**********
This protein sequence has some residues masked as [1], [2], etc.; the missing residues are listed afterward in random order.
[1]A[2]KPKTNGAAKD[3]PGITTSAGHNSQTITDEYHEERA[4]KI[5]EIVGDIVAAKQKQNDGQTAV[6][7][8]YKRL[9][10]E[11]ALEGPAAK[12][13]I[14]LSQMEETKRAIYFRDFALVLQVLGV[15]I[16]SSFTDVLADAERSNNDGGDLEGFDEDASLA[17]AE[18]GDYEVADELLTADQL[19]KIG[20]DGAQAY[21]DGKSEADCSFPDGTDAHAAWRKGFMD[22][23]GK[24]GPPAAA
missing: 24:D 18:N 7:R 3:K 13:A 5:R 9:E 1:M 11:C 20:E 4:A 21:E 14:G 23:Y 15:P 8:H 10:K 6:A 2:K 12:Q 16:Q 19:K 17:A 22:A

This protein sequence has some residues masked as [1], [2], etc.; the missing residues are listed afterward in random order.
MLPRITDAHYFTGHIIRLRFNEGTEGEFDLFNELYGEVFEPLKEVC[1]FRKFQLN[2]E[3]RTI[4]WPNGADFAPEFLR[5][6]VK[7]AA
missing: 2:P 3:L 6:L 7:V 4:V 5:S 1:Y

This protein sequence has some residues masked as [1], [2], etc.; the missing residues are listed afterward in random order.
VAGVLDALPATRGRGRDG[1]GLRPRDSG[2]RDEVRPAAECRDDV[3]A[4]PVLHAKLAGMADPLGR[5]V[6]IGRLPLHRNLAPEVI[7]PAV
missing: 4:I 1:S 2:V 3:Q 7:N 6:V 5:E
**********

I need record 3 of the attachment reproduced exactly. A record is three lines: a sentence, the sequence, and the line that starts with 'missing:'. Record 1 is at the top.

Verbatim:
This protein sequence has some residues masked as [1], [2], etc.; the missing residues are listed afterward in random order.
VAGVLDALPATRGRGRDG[1]GLRPRDSG[2]RDEVRPAAECRDDV[3]A[4]PVLHAKLAGMADPLGR[5]V[6]IGRLPLHRNLAPEVI[7]PAV
missing: 4:I 1:S 2:V 3:Q 7:N 6:V 5:E